The narrator was born in Calcutta, India in 1953, where he lives with his parents and his grandmother, Tha’mma. He spends his entire childhood in Calcutta and spends a lot of it with his… read analysis of The Narrator
Tridib is the narrator's uncle. He's about twenty years older and is a very skilled storyteller. He often tells the narrator stories about the year he lived in London with the Prices. Tridib's sense… read analysis of Tridib
Ila is the narrator's cousin. They're the same age, and their families joke that they could be twins, but they're very different. Ila's family is very wealthy and she lives in a number of… read analysis of Ila
Tha'mma is the narrator's grandmother. As a young woman in British India, she desperately wanted to be a part of the terrorist groups that fought for India's independence from Britain. When Partition happened in… read analysis of Tha'mma
Mayadebi is Tha'mma's younger sister. The narrator describes the two women as being like reflections in a looking glass. Mayadebi is lucky enough to marry the Shaheb, a wealthy diplomat. As such, she… read analysis of Mayadebi
As children, Ila introduces the narrator to Nick Price through stories she tells about playing with him in London when her family lives with his. He's several years older, blonde, and has long hair. The… read analysis of Nick Price
Jethamoshai is the uncle of Mayadebi and Tha'mma. When the girls were little, he was an eccentric man and was difficult to take seriously—though he was sometimes frightening because of his skeletally thin frame… read analysis of Jethamoshai
Robi is the narrator's uncle, though he's only a few years older than the narrator. When his parents, Mayadebi and the Shaheb, moved to Dhaka in 1963, Robi went with them. He therefore… read analysis of Robi
The Shaheb is Mayadebi's wealthy husband. He's elegant, dignified, and the most important relative in the narrator's family, which earns him the admiration of everyone in the family but Tha'mma. Tha'mma resents him… read analysis of The Shaheb
Queen Victoria is Ila's mother and the wife of Jatin, an economist. She acquired her nickname because she often sits proudly like Queen Victoria. She keeps a number of servants and has a… read analysis of Queen Victoria
The narrator's mother is a skilled and competent housewife who is exceptionally proud of her competence. She's briefly shaken when her mother-in-law, Tha'mma, retires and is in the house full-time, but Mother soon… read analysis of Mother
Mrs. Price is May and Nick's mother. She and her husband, Snipe, live in West Hampstead, London. She and Snipe take in Tridib and his parents when Tridib is a child, on the… read analysis of Mrs. Price
Alan was Mrs. Price's brother and an intellectual living in London in time leading up to World War II. Alan lived in a communal house with Dan, Mike, and Francesca, and Mrs. Price believes that Alan rescued and smuggled Francesca out of Germany. He dies during the war.
Snipe was Mrs. Price's husband, and he died two years before the narrator first travels to London. He was a hypochondriac and when Tridib lived with the Price family, he often sent Tridib to the pharmacy to fetch him various remedies. He was, according to Tridib, an excellent storyteller.
The narrator's father is the only child of Tha'mma. He's a businessman in the rubber trade who becomes reasonably successful later in his career, and he greatly admires the Shaheb's elegance and dignity.
Jatin is Ila's father. He's an economist and moves his family frequently for his job.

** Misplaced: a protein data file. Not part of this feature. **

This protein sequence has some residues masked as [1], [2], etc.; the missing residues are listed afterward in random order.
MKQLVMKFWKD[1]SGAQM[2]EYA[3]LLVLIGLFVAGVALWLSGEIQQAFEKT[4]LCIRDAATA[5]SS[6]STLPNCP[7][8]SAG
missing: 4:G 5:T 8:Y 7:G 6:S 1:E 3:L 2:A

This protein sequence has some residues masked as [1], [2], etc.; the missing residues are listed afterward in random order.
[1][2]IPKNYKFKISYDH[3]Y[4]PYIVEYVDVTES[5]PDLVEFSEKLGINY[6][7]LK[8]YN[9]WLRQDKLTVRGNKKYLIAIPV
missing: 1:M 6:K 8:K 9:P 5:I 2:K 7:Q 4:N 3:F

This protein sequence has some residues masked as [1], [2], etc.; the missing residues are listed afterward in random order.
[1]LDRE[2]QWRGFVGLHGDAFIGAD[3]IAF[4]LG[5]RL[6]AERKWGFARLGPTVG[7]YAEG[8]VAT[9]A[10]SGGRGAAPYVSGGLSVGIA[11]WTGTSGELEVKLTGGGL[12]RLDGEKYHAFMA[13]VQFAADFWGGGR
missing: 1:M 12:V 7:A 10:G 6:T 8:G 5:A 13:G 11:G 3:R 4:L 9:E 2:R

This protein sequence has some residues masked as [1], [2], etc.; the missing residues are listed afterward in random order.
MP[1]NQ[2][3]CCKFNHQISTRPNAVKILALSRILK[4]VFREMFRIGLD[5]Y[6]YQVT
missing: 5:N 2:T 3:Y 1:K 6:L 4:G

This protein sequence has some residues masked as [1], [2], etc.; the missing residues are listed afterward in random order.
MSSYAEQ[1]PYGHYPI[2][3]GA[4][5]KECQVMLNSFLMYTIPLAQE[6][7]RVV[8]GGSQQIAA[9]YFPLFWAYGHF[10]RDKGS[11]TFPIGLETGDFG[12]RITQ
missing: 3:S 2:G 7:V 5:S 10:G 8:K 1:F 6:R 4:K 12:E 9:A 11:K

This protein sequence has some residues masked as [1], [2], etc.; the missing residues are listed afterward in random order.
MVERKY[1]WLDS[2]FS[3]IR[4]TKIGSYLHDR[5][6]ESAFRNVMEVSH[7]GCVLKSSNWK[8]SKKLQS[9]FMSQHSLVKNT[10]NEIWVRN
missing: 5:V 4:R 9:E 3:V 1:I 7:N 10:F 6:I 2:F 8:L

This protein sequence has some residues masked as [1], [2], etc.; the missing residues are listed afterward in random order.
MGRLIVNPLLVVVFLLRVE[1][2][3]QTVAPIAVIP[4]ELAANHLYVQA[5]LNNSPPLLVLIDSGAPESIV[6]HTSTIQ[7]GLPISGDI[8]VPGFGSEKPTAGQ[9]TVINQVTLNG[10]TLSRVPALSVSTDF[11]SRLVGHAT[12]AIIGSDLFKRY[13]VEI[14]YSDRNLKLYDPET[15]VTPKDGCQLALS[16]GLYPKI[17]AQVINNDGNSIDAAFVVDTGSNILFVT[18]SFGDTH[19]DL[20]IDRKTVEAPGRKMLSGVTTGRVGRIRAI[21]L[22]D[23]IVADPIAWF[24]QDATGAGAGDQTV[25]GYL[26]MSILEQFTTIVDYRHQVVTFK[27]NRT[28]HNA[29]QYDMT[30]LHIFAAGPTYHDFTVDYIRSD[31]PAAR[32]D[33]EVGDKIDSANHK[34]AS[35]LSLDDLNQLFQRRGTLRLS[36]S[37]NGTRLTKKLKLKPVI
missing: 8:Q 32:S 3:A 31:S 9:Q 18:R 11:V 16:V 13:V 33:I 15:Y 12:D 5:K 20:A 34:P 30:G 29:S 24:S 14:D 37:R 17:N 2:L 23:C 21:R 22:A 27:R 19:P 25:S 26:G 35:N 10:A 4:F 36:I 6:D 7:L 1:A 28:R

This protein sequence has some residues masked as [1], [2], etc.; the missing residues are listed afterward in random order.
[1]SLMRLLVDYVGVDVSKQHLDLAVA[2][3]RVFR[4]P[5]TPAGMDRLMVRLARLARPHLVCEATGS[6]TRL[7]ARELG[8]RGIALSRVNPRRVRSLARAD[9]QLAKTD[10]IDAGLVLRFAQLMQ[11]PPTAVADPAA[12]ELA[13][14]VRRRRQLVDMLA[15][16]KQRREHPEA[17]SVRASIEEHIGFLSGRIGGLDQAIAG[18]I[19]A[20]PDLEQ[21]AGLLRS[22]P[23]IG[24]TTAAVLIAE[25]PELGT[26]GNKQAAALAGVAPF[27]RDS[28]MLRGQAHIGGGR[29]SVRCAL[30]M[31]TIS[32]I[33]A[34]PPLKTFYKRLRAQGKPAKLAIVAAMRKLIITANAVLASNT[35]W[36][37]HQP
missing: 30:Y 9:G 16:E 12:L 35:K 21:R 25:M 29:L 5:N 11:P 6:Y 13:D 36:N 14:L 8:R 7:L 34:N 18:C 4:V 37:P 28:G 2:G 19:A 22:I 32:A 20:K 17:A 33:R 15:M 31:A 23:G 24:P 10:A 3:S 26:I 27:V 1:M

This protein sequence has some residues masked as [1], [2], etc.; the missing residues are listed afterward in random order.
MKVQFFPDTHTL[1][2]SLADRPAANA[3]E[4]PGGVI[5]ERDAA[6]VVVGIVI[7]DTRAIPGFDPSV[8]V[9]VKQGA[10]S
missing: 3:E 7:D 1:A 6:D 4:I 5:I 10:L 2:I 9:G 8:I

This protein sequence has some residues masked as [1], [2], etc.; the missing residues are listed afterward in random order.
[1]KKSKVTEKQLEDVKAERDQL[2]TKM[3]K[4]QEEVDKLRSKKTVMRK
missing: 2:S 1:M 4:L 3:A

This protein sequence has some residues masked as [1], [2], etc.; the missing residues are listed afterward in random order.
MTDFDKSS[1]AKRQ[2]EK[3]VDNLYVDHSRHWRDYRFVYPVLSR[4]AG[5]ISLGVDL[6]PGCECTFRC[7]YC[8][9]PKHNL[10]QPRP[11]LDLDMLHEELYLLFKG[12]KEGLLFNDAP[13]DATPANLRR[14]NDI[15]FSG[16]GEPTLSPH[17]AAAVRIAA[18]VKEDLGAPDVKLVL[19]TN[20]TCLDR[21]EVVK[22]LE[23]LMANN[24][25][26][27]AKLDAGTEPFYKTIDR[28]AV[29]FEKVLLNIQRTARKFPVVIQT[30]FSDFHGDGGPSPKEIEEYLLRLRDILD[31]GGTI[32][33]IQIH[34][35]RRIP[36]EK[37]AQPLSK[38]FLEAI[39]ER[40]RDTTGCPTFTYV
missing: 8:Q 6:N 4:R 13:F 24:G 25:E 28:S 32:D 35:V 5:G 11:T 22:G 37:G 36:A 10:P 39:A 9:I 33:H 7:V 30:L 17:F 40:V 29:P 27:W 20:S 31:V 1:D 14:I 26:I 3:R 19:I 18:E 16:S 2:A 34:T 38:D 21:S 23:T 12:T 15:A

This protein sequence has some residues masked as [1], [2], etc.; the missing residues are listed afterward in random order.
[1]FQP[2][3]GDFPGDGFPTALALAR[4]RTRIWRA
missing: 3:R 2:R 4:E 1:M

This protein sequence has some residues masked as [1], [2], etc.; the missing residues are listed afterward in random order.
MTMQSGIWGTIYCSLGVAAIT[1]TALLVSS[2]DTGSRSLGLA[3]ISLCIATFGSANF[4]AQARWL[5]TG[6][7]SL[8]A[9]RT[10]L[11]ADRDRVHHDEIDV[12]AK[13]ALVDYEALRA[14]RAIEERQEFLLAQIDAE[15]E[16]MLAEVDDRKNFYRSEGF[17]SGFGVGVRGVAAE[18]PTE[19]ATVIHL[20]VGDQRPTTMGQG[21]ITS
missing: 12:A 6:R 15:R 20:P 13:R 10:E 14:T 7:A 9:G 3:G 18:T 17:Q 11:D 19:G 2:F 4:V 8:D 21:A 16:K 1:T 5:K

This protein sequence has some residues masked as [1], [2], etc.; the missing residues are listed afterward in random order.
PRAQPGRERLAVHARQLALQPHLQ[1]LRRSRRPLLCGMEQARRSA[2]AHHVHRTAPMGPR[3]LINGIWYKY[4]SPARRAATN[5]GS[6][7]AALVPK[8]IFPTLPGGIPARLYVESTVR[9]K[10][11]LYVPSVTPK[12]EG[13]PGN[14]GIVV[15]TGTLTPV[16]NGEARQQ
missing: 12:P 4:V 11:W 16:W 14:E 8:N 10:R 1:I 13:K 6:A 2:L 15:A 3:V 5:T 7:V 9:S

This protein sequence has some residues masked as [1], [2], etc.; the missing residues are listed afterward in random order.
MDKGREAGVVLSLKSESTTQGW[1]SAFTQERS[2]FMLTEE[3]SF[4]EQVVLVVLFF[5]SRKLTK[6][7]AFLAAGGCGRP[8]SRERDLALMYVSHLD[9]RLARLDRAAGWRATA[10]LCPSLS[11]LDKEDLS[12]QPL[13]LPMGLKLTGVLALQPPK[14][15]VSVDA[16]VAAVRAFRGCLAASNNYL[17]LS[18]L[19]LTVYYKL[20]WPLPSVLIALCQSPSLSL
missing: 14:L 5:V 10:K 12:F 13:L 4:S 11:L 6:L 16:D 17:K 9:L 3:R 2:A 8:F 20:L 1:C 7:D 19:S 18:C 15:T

Lizzie is a middle-aged nurse whom Queen Victoria hires to care for Ila. Though Lizzie speaks fluent English and even some Hindi, Queen Victoria insists on speaking to her in a made-up language that Lizzie can barely understand.
In the years leading up to World War II, Dan lived in a communal house on Brick Lane with Alan Tresawsen, Francesca, and Mike. He wrote for a Trotskyist newspaper and fascinated the young Tridib to no end.
Francesca is a young German woman whom Alan Tresawsen possibly smuggled out of Germany. She was extremely beautiful. The Price family lost track of her after the house on Brick Lane was bombed, as she was put in an internment camp for enemies and never heard from again.
Mike is a pudgy Irishman who lived with Dan, Francesca, and Alan Tresawsen in the years before the Second World War. He didn't like the Shaheb, and implied that he believed that all Indian people want to kill Englishmen.
Kerry is an American art student and a housemate of the narrator when he lives and studies in London.
One of the narrator's friends at college in New Delhi. He's a Marxist, and though he doubts the narrator's recollections of the 1964 riots, he helps the narrator look through old newspapers.
Montu is the narrator's best friend when they both live near Gole Park in Calcutta. They often try to one-up each other. Though it doesn't come up for a majority of the novel, Montu is Muslim, which makes him a target during the riots of 1964.
Lionel Tresawsen was Mrs. Price's father and a close friend of Justice Chandrashekhar Datta-Chaudhuri. Tresawsen was a businessman and traveled extensively.
Mr. Justice Chandrashekhar Datta-Chaudhuri
The original patriarch of the narrator’s family by marriage, who began and nurtured the relationship with Lionel Tresawsen. He's the Shaheb's father.
Saifuddin is a motorcycle mechanic who moves into Jethamoshai's house to work and live after Partition. Khalil insists that Saifuddin wants Jethamoshai out of the house in Dhaka so that he can claim it for himself.
Khalil is a Muslim man who moves into Jethamoshai's house with his family after Partition. His family cares for Jethamoshai and he works as a rickshaw driver. Saifuddin doesn't think much of Khalil; he tells Mayadebi and Tha'mma that Khalil is simple.
One of Tha'mma's friend's maidservants who helps reconnect Tha'mma with her family in Dhaka.
One of the narrator's classmates in Calcutta.